My only three rules when making my own webcomic Pixelton:

  1. No overt pop-culture references
  2. No ads
  3. Provide affordable printed editions

I’m starting to realize what a fucking idiot I am.

Reader is such an intimate part of my life that I forget its even a service. Since 2007 I have read over 150k+ articles. With its death, I’m losing a good friend and a lovely part of my world.

Aldo Cortesi makes a point that Google killed RSS with Reader:

The truth is this: Google destroyed the RSS feed reader ecosystem with a subsidized product, stifling its competitors and killing innovation. It then neglected Google Reader itself for years, after it had effectively become the only player. Today it does further damage by buggering up the already beleaguered links between publishers and readers. It would have been better for the Internet if Reader had never been at all.

He’s right. Free, or aggressively below cost, is the greatest tactic against fair competition a publicly funded company has*. Good thing that this is just a fad, right?

Via Daring Fireball

*I say this is a tactic for publicly funded orgs because the madness of crowds dictates this insane tactic’s success. Companies can post losses, but if they stifle competition their prices go up. Smaller companies can use this successfully to, but the odds are against them. The stories we hear are heavily tipped by survivor bias. Only a few become mega-contenders, while most start-ups burn out moving on to the next unsustainable business model. When young start-ups do get a win the VCs swoop in to prop them up artificially until they find a revenue stream. Free does not usually end up in freedom.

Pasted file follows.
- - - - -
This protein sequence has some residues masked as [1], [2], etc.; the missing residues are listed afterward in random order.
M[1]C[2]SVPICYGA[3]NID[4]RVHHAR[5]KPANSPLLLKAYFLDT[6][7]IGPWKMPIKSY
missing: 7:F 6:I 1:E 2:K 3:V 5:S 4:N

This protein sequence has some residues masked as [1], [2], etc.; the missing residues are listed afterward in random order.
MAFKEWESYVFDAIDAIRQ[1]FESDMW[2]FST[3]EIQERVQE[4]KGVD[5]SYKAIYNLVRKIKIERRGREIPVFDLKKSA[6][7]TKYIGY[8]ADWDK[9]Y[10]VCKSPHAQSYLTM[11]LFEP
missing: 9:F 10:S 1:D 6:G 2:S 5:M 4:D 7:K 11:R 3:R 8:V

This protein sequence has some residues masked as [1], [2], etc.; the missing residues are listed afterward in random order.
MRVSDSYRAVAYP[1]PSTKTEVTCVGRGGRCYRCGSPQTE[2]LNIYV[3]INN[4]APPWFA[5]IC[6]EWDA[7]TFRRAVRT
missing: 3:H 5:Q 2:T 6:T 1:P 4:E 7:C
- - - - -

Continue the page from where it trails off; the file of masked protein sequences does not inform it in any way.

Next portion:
Mr. Schwarzenegger, I don’t know if you will read this, much less respond to it, but I have been such a huge fan of yours for a very long time. [...]

I am nearing my mid-20s and I work at a very prestigious financial firm. However, I know my heart is not in it and that I am just here wasting my life and time away in hopes of discovering a passion I can pursue and one day make my own business or something and be successful like you. I am scared to leave this job because it has an amazing money potential in income and it is one of the biggest firms in the world, and the prestige is a plus. If I left I know a lot of people I know will probably laugh at me and at my dreams of being significant. Can you give me some quick advice on what you would do? I have dreams of becoming a man who makes a difference in the world like you and I know I won’t do it here, nor do I want to. I just dont know what I want to create or pursue yet and I am scared. Because of my lack of passion at this job, it’s making me depressed.

Arnold Schwarzenegger via Reddit:

A: Stay with the firm until you find your passion. But stay with me here. B: How do you know right now your passion isn’t something that you will need money for? Maybe you will decide you want to start a healthy burger shop. You will need money.